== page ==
Northeastern Ontario is a region of remote Northern Ontario.
The Highway 11 corridor
From east to west:
- Timiskaming — mining country, near the Ontario-Quebec border:
- 4 Timmins — its main attractions are mining tours and outdoor recreation
- 5 Cochrane — its Polar Bear Habitat takes care of three polar bears that are unable to survive in the wild
- 6 Kapuskasing — mostly a company town that serves an enormous paper mill
- 7 Hearst — a place to break the journey 208 km west of Cochrane
- 8 Hornepayne — a stopping point on Highway 631 that connects Highway 11 and Highway 17
- Greenstone — a municipality that stretches for 185 km along the highway
Northeastern Ontario has a sizable Franco-Ontarian population, but most people will also understand English.
Via Rail provides service from Toronto, Parry Sound and Sudbury Junction (10 km from the city), and continues through Northern Ontario with stops at Hornepayne, Longlac, Sioux Lookout and several minor stops, to Winnipeg, Manitoba and westward.
Ontario Northland operates the following routes in the region as of Sep 2021:
- North Bay - Timmins - Cochrane
- Sudbury - Timmins - Hearst
Highway 11 is in good condition, and can be driven safely with some precautions:
- You will not have cellphone/mobile service along some sections.
- There are stretches of the highway that run 200-300 km without services like gas stations — keep an eye on your fuel levels.
- The heavy logging trucks that are common on the roads here take a long time to stop. Be sure to give them a lot of space, as cutting one off is a quick ticket to a collision that you will lose.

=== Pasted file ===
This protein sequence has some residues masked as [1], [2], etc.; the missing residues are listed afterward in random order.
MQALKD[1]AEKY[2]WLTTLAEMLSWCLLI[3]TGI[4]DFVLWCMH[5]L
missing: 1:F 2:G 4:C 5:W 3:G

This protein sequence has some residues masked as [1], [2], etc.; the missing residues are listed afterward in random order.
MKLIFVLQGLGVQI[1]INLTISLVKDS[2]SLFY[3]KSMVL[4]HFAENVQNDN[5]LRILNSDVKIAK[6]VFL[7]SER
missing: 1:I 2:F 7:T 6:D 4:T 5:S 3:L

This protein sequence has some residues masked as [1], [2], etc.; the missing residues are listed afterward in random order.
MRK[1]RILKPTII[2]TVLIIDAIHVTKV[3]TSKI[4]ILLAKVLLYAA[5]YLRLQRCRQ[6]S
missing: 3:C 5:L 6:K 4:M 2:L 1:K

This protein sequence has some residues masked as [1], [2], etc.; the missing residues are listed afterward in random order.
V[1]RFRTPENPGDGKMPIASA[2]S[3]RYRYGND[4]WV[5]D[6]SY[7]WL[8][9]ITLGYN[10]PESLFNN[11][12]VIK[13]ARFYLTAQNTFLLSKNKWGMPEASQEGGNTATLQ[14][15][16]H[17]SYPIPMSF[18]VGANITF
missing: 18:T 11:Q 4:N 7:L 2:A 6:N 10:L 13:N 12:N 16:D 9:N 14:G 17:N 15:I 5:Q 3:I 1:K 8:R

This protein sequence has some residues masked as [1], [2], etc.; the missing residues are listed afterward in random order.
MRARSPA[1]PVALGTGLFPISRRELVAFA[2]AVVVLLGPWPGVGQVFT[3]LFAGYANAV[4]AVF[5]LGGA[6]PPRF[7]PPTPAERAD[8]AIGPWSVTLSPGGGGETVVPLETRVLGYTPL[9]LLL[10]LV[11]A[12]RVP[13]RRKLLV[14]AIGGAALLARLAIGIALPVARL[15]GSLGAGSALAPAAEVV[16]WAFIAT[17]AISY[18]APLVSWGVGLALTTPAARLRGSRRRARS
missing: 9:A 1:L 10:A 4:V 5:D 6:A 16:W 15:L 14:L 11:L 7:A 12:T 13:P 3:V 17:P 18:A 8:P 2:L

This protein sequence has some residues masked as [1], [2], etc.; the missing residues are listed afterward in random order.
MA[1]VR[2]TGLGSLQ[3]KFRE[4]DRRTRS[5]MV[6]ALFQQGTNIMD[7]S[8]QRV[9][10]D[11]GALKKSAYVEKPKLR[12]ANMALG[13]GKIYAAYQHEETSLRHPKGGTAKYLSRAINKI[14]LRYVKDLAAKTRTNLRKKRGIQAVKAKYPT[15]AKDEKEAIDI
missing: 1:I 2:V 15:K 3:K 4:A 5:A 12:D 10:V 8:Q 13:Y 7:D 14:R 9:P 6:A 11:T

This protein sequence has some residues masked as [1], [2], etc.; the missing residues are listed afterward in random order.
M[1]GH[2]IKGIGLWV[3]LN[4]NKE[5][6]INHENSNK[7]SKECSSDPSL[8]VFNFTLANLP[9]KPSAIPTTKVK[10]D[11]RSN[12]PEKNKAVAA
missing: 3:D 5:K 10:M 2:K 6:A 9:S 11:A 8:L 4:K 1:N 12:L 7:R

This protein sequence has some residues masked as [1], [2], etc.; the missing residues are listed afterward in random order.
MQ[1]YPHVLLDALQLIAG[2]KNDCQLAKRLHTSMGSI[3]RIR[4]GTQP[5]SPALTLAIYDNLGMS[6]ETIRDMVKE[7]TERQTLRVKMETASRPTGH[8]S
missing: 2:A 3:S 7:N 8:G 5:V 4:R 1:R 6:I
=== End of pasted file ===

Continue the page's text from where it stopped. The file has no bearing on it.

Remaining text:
- Winter driving can be dangerous for those who are unaccustomed to it or who are unprepared.
The Polar Bear Habitat in Cochrane is opportunity to see polar bears not in a zoo that is accessible from Canada's Highway system.
Many towns celebrate their mining and forestry heritage with museums. Timmins, in particular, is known for this.
Many towns through the region have outfitters who will equip you with everything you need for fishing, hunting, wilderness canoeing and camping or snowmobiling trips, and can provide guides, or organize the whole trip for you, often to remote private lodges.
Cell/mobile phone service is not available on many stretches of highways through the region, even those most travelled (Highways 11 and 17). You will have service in and around cities and towns, but you should bring some emergency supplies in the case of a breakdown, such as water, blankets, and food.
Black flies and mosquitoes are abundant throughout Northeastern Ontario. To protect yourself when camping or hiking, wear long sleeve shirts (white or brightly coloured), thick socks, and long pants (tuck the pants into the socks), and apply insect repellent containing DEET. A mosquito net can be nicer than applying repellent to your face. Also some type of bug netting in your tent is advised. Flies are most active at dawn and dusk between mid-June and late July.
Winter driving can be treacherous, given the inclement winters here. Be prepared to adjust or cancel travel plans should the weather conditions require it.